The global fight from LGBT rights has largely moved away from the Western hemisphere and is now developing countries are increasingly the battleground of equality. One such area is the African continent, where only one nation-state, South Africa, has legalised same-sex marriage. Additionally, in parts of Africa homosexual acts can be punished by execution or mob violence can spontaneously erupt against LGBT individuals. When African countries make headlines in this area we often see reports of religious fundamentalists talking about how it is unnatural to be LGBT or inciting violence against sexual minorities. However in the last week we have something encouraging from Botswana.
There is still a long way to go when it comes to the march for LGBT equality. There are a number of battles that need to be fought around the world from the embryonic struggle to end the criminalisation of homosexual activity to more complex areas like systemic homophobia in public institutions. In the case of the latter the ultimate symbol of progress is the choice of an LGBT person to become the leader of a country. However it is important to stress that this symbolism has a different significance in different political cultures.
In Western media there has been justifiable outrage over the reports of concentration camps being established in Chechnya. Naturally such a move should be condemned and pressure need to be put on the Russian government to either stop the persecution or permit the safe passage of those under threat out of Chechnya. However, this doesn’t require any substantive political analysis as even those who do not especially care about LGBT rights would oppose the establishment of concentration camps. The subject of this piece is concerning the discourse around this news story, particularly the view that seeks to link this new development with Chechnya’s status as a Muslim-majority area.
In some European countries the idea of legal same-sex marriage is largely uncontroversial. For instance the Netherlands has had equal marriage since 2001, it being the first nation in the world to act. However the more eastward one travels, the more socially conservative countries appear to be on LGBT rights. I contend that 2017 will be an important year because it could be a watershed moment in the history of the European gay liberation movement. Evidently I may have been proven correct already as there has been progress in some parts of Europe in this very area. But even more can be made this year given the changes in public opinion in some European countries.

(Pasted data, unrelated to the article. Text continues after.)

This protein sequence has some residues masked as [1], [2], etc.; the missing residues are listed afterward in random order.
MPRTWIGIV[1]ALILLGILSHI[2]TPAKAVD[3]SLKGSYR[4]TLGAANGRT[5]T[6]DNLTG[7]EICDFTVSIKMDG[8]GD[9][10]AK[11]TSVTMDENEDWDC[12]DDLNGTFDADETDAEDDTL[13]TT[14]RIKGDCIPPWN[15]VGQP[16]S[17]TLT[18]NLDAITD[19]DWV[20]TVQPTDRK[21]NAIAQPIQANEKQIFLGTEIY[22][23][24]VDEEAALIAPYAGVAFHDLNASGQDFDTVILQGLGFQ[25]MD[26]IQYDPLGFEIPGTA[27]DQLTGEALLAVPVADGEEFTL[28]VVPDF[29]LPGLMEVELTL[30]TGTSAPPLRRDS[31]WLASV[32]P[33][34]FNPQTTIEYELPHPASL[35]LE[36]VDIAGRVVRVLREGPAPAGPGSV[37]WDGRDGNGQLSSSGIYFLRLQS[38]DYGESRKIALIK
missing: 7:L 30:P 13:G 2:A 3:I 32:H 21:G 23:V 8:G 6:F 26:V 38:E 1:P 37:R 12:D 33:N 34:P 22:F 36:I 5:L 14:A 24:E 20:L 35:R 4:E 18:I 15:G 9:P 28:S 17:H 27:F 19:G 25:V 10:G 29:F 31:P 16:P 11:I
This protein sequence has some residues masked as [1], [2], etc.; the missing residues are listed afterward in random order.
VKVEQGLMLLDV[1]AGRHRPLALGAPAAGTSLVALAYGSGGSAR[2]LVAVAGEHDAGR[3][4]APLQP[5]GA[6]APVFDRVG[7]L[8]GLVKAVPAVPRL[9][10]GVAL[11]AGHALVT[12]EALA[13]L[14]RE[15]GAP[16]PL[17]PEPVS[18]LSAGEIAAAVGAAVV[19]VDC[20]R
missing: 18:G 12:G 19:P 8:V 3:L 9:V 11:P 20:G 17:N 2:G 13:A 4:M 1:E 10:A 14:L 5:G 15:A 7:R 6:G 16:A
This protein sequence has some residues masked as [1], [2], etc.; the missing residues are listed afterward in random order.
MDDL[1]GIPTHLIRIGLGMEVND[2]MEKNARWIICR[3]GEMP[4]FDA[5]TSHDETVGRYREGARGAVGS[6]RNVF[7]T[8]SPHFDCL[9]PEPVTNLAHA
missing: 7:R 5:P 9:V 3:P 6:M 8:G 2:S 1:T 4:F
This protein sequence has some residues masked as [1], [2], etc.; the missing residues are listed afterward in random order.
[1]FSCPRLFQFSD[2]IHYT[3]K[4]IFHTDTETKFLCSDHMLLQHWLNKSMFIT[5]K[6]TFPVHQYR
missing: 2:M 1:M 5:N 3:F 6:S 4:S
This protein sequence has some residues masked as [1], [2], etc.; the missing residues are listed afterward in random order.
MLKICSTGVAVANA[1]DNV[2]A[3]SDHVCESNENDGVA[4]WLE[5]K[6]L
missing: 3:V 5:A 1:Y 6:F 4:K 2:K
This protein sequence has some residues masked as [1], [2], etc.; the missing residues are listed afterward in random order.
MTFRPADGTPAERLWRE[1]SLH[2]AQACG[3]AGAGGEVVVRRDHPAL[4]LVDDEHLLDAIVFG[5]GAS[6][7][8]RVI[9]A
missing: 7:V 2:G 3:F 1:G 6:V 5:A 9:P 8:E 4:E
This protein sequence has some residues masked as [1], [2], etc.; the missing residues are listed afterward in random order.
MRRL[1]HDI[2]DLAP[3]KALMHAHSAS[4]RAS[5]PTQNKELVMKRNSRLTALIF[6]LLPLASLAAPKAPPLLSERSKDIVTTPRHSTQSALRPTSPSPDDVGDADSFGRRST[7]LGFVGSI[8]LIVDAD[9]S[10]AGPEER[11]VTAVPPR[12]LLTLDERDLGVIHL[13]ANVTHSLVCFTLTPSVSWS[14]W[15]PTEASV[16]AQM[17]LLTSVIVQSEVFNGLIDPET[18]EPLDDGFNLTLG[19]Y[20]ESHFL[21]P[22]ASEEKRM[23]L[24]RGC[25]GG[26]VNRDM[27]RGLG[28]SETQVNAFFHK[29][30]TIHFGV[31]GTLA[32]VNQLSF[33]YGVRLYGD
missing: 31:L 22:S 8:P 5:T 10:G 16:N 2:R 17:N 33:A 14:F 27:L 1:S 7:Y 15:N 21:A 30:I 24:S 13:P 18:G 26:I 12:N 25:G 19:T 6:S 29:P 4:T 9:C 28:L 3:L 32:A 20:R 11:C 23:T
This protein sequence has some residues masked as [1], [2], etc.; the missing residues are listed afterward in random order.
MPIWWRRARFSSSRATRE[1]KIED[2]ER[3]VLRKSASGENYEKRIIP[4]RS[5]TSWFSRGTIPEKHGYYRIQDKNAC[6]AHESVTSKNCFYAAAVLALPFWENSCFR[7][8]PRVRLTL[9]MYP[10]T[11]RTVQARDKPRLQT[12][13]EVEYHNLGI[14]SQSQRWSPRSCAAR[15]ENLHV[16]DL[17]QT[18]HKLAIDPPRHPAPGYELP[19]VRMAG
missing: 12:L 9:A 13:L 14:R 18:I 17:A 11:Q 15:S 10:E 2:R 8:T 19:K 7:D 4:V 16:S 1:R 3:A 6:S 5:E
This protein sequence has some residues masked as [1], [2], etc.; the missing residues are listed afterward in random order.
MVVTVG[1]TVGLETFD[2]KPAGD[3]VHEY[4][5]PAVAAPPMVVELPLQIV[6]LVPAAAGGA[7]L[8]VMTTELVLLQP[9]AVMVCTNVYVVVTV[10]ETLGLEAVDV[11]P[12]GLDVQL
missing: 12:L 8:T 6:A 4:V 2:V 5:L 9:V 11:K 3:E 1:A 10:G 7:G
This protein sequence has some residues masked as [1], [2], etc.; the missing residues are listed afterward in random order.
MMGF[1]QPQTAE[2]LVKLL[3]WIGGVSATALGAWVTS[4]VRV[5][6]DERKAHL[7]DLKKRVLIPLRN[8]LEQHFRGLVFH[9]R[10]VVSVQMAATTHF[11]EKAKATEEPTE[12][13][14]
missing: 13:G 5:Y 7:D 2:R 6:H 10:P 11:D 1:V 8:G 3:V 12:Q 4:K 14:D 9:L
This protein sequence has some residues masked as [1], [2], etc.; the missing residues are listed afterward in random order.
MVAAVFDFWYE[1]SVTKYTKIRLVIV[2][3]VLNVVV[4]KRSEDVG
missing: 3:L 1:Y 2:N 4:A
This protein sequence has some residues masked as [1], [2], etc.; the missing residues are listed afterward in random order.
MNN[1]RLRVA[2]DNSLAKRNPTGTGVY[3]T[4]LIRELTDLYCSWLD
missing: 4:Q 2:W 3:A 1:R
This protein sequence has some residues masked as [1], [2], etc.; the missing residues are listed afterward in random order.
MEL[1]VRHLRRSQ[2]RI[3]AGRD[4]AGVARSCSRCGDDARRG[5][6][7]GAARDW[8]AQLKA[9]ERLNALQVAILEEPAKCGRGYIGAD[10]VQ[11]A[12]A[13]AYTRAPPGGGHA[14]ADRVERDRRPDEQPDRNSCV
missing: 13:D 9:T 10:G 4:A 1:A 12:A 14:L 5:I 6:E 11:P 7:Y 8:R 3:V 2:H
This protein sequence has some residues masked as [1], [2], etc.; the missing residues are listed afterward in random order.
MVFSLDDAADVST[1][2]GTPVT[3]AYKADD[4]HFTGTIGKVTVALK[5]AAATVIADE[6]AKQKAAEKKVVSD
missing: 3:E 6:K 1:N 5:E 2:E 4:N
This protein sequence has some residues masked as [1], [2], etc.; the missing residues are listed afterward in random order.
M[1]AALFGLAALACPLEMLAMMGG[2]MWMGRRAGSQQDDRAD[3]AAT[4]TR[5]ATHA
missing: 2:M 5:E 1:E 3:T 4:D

A heterosexual couple in Britain has been refused the right to enter into a civil partnership after losing a legal battle at the Court of Appeal. Rebecca Steinfeld and Charles Keidan had argued that the first ruling against them had been discriminatory because they were prohibited from this legal status because of their sexual orientation. The pair have said that they intend to appeal the decision to the Supreme Court. The court case is important because it addresses the issue of inequality in our society but from a perspective that is often ignored, and the questions raised by refusing civil partnerships to heterosexual couples are interesting.
Malaysia has decided to adopt incredibly antiquated and oppressive views to sexual minorities by endorsing gay conversion therapy. Federal authorities claimed in a video that a person’s sexual orientation can be ‘cured’. Ironically, the video in question was an attempt by the Malaysian government to prevent people in the country’s Muslim communities to be hostile towards LGBT people. Indeed, the video says at one point: “the fact is, there are those among Muslims that have non-heterosexual orientation but remain steadfast on the path of Islam”. The video may have been intended to reduce discrimination towards the LGBT community, but the language used reveals just how far equality campaigners have yet to go.
Last week I covered a news story about how Britain had recently passed a law that would retroactively pardon thousands of gay and bisexual men who had been prosecuted for ‘indecent acts’, also known as homosexual sex. At the time of writing I said: “work on this issue still needs to be done”. Admittedly I was referring to Northern Ireland and Scotland, but the same is true around the world; men convicted of the crime of having sex with other men should have those convictions overturned. For a number of years activists in New Zealand had been lobbying the government to get exactly that, and on Thursday the government agreed.